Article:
The Phantom Of The Opera

“…both the Phantom….and Christine (beautifully but unpretentiously sung by Elizabeth Loyacano) have more than enough time to give their characters considerable emotional oomph.”

 -Chris Jones, Chicago Tribune


“…Loyacano has a crystalline soprano voice that easily navigates  the sea of octaves her solos require.”  

-Miriam Di Nunzio, Chicago Sun Times-


“…Elizabeth Loyacano gave a virtuoso performance and richly deserved her thunderous applause.”

-Robin Leach,


“Elizabeth Loyacano was a lovely Christine Daae…Her voice is thrilling and she can act, too.

Hers was just a lovely performance.”

 -Michaelina Bellamy, Vegas Community On Line


 “…amazing vocal talent…”

-Kristine McKenzie,


“Elizabeth Loyacano was a sweet-voiced Christine”

-Lawrence A. Johnson, South Florida Sun-Sentinel

A Tree Grows in Brooklyn

“…seemed that Stanek was born to play an Irish tenor and woo Loyacano, a soprano whose voice,  when at full-throttle, could make the rocks weep. It’s hard not to love them and wish them well, knowing full well their romance will not have a happy ending….”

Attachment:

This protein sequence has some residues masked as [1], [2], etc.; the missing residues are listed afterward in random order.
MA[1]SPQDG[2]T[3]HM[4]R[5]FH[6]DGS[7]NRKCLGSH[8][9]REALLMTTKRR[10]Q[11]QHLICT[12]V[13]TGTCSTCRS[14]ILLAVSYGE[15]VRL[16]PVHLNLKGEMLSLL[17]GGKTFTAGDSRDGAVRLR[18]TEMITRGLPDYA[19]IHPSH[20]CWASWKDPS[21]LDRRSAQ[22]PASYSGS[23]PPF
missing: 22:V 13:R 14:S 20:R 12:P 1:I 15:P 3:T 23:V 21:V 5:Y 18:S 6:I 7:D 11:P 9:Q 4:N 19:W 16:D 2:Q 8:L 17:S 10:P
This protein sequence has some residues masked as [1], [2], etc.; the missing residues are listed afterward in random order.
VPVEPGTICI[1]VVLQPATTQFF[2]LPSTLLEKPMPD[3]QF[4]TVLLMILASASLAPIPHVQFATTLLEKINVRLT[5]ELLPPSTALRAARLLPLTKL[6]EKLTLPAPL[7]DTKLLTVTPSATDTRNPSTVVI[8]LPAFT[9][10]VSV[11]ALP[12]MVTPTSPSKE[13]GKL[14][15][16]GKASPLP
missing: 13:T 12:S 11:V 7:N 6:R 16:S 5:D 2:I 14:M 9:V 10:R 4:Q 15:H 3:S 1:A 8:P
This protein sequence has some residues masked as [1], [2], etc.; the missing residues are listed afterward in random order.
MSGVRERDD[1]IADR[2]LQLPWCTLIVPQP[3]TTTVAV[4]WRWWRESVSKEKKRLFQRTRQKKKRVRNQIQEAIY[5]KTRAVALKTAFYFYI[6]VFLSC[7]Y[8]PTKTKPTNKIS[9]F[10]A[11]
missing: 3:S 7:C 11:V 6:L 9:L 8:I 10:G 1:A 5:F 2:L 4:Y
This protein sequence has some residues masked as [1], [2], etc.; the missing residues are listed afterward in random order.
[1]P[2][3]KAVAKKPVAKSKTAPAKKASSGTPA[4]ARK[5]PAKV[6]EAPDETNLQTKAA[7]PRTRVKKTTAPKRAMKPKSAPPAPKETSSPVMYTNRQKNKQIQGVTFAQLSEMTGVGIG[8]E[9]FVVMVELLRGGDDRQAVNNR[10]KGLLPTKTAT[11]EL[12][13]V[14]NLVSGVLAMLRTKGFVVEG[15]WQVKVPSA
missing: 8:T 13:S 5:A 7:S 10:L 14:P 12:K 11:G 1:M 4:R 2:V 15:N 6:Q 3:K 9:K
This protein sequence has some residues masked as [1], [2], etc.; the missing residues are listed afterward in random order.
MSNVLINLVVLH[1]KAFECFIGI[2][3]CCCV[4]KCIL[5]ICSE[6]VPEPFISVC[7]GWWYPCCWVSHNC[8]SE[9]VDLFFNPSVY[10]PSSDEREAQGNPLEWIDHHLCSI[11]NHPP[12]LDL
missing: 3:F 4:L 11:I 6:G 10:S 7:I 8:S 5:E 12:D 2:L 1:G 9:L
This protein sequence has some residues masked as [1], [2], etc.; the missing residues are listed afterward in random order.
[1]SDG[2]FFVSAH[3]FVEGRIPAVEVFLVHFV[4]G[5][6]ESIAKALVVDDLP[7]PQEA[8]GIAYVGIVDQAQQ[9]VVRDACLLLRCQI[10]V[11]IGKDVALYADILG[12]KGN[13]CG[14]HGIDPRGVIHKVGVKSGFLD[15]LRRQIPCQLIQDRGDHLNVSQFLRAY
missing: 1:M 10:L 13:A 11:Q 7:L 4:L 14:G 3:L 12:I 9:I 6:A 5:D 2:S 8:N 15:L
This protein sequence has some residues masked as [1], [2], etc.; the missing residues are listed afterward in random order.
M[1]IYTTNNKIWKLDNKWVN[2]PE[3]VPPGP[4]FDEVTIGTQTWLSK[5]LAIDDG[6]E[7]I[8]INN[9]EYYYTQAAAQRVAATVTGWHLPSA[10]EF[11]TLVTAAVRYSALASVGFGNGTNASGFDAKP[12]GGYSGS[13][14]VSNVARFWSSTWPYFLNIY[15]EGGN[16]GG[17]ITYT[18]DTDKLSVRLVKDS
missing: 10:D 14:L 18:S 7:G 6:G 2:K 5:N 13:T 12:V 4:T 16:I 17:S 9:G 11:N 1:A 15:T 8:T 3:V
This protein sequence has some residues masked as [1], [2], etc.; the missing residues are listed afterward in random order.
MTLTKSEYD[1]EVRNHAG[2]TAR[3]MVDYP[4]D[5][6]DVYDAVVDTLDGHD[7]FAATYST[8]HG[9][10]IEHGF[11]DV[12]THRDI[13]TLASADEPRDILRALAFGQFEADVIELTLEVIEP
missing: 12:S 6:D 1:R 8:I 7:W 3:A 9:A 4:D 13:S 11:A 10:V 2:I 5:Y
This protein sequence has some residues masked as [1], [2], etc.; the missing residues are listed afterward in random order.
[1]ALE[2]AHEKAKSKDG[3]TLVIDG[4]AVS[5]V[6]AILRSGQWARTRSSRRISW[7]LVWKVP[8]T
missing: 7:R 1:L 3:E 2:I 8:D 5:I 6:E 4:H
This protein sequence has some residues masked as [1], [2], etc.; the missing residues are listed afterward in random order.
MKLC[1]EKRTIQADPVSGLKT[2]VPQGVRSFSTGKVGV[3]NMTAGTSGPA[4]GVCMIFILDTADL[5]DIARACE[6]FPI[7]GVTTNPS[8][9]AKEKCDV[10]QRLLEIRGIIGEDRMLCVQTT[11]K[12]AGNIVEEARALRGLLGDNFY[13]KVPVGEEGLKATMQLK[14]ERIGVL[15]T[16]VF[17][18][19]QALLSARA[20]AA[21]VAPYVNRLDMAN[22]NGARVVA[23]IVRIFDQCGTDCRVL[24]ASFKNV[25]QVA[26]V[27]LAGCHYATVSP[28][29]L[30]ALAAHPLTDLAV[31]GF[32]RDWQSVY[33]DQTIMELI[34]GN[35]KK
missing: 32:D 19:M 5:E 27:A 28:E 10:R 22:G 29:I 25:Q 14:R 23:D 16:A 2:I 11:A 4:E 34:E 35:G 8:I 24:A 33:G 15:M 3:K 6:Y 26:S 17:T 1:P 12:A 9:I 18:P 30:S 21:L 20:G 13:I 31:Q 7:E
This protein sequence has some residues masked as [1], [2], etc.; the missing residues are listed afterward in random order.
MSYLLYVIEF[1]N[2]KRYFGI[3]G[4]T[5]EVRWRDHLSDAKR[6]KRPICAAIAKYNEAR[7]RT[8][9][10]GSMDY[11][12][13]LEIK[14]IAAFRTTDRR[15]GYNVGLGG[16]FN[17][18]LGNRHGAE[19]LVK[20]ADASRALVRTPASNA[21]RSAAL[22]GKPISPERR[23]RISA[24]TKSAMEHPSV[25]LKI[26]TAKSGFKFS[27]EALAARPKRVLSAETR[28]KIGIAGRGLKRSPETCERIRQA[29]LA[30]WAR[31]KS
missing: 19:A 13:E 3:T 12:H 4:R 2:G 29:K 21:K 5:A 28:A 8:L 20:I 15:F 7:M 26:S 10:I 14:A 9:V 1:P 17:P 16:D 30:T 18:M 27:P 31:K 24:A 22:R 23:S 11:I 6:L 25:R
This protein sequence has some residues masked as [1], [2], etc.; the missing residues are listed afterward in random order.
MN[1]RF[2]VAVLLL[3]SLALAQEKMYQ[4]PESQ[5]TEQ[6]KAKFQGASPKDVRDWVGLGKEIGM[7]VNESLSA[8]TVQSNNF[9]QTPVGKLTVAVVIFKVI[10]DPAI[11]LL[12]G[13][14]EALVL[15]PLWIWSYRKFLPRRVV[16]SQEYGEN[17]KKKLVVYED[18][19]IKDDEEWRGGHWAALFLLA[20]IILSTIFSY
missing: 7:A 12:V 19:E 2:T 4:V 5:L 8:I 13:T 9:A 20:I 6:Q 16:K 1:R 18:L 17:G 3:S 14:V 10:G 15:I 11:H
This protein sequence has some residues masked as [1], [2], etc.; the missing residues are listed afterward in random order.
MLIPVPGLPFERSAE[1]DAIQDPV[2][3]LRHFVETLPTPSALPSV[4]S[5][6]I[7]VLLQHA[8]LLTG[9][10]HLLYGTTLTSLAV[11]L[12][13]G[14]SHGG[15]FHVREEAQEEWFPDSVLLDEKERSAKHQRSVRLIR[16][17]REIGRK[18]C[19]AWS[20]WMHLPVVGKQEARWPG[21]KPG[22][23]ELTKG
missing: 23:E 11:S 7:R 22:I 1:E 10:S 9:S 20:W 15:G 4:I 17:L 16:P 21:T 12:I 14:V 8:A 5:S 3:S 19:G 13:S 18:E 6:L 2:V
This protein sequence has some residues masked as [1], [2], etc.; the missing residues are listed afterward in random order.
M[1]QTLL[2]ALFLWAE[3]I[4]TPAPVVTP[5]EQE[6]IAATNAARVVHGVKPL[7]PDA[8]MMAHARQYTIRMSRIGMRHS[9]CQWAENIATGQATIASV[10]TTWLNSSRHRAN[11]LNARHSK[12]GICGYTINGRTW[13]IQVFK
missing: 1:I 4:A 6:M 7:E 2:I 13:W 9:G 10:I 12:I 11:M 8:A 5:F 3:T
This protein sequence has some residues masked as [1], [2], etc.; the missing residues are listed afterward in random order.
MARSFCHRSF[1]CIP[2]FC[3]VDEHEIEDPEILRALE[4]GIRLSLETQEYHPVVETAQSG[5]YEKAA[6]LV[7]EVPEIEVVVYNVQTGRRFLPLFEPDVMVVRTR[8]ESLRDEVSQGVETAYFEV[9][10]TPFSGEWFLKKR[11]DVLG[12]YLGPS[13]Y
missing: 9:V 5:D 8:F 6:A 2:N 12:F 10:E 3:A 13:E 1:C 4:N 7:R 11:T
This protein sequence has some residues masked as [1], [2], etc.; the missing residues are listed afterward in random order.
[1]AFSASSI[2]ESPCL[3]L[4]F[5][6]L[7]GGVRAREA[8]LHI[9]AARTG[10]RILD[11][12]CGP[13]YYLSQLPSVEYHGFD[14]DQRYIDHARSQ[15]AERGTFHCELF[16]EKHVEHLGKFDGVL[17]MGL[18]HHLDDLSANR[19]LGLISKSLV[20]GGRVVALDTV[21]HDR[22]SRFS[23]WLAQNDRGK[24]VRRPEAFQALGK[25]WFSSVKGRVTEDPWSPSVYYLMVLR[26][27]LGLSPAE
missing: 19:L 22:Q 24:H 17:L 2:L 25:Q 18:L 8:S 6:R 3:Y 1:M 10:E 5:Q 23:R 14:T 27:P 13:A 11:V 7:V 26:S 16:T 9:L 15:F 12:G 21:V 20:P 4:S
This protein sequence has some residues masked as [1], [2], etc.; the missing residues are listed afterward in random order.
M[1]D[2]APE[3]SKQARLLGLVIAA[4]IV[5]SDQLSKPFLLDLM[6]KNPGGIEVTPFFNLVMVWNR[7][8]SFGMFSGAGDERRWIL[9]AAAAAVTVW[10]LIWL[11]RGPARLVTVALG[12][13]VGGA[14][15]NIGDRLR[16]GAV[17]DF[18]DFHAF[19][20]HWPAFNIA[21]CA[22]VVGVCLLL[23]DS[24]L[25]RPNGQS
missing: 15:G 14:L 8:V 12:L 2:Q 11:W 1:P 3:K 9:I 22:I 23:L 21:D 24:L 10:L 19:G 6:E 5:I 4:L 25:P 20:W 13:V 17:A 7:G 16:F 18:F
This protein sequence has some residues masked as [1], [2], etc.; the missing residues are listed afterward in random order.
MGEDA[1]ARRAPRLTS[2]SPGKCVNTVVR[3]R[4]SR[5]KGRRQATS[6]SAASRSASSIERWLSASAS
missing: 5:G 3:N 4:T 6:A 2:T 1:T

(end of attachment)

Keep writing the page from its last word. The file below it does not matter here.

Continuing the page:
-Paulanne Simmons,


“Elizabeth Loyacano is strong as the traditional Broadway heroine Katie, and she has a captivating stage presence.  It would have been nice to see her character more in the middle sections of the musical.”

-Jason S. Grossman,


“…Loyacano beautifully conveys Katie’s inner resolve… “

-Frank Scheck, NY Post


“Loyacano and Stanek work assiduously in both halves of the show.   Early on, they find the sweetness in the couple’s impetuous early days…..
And, as the marriage fails and life becomes increasingly difficult for Katie, Loyacano’s performance takes on a decided hardness that can be chilling.”

-Andy Props,


“…Wackerman has found a talented cast to perform this unusual mix of comedy and melodrama, which has been rarely performed over the years..
Elizabeth Loyacano also sings beautifully as Katie, particularly the heartfelt ballad,
“Make the Man Love Me.” Katie’s youthful hope and sweet love harden into bitter coldness…during the years she spends in angry poverty with her unrealistic, alcoholic husband.”

-Jennifer Farrar, Associated Press